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Re^3: Am I forking properly ?

by Athanasius (Archbishop)
on Apr 19, 2016 at 07:00 UTC ( [id://1160857]=note: print w/replies, xml ) Need Help??


in reply to Re^2: Im I forking properly ?
in thread Im I forking properly ?

Hello leostereo,

Why is it so horrible to read??

Because the haphazard indentation makes it almost impossible to tell, at a glance, where each logical block of code ends. Here’s the original version of sub write_register, with a single comment added:

sub write_register { my ($date,$client_ip,$client_imsi) = @_; $output=qx(snmpwalk -v2c -t1 -c $community $client_ip $snmp_fver 2>&1 +); chomp($output); if( $output eq "Timeout: No Response from $client_ip" ) { return; } else{ my @result=split(/:/,$output); if ($result[3]){ $fver=$result[3]; $fver=~s/ //g; $fver=~s/\n//g; }else{ exit; } } # X if($bsid){ system "sed -i '/$client_imsi/d' $path/leases_list.txt +"; system 'echo "'.$date.','.$client_ip.','.$client_imsi.','. $fv +er.'" >> '.$path.'/leases_list.txt'; } }

Now, quickly: which block of code is terminated by the right brace named X?

Here’s a preliminary clean-up of the code, with consistent indentation:

sub write_register { my ($date, $client_ip, $client_imsi) = @_; $output = qx(snmpwalk -v2c -t1 -c $community $client_ip $snmp_fver + 2>&1); chomp $output; if ($output eq "Timeout: No Response from $client_ip") { return; } else { my @result = split /:/, $output; if ($result[3]) { $fver = $result[3]; $fver =~ s/ //g; $fver =~ s/\n//g; } else { exit; } } # X if ($bsid) { system "sed -i '/$client_imsi/d' $path/leases_list.txt"; system 'echo "' . $date . ',' . $client_ip . ',' . $client_ims +i . ',' . $fver . '" >> ' . $path . '/leases_list.txt' +; } }

Easier to follow now? Yes, and that makes it easier to spot where it can be improved:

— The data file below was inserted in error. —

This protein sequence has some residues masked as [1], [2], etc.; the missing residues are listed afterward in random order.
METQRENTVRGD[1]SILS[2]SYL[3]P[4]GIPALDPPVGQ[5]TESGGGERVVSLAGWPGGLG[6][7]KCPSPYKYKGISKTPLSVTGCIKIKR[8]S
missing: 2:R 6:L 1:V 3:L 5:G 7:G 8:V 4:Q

1. As noted by Anonymous Monk++, the variables $output and $fver are never declared. In addition, the variable $bsid is neither declared nor initialized anywhere in the script.
  2. Perl allows you to return, exit, or die at any point in the code. Since these statements are forms of flow control, the code can often be simplified when these statements are used. For example, this:
    if (condition) { return; } else { ... }
    is logically equivalent to the shorter and simpler:
    return if condition; ...
  3. It’s bad practice to exit from a subroutine. You should die (i.e., throw an exception) instead: that way, the subroutine’s clients have the option to either handle the exception locally or allow it to propagate upwards and so terminate the script.

Here’s an improved version of the subroutine:

sub write_register { my ($date, $client_ip, $client_imsi, $bsid) = @_; chomp(my $output = qx(snmpwalk -v2c -t1 -c $community $client_ip $ +snmp_fver 2>&1)); return if $output eq "Timeout: No Response from $client_ip"; my @result = split /:/, $output; die unless $result[3]; my $fver = $result[3]; $fver =~ s/[ \n]//g; if ($bsid) { system "sed -i '/$client_imsi/d' $path/leases_list.txt"; system 'echo "' . $date . ',' . $client_ip . ',' . $client_ims +i . ',' . $fver . '" >> ' . $path . '/leases_list.txt' +; } }

As a rule, the shorter and simpler the code, the easier it is to debug and maintain. Disclaimer: I haven’t looked at the code’s logic, only its form.

Hope that helps,

Athanasius <°(((><contra mundum Iustus alius egestas vitae, eros Piratica,

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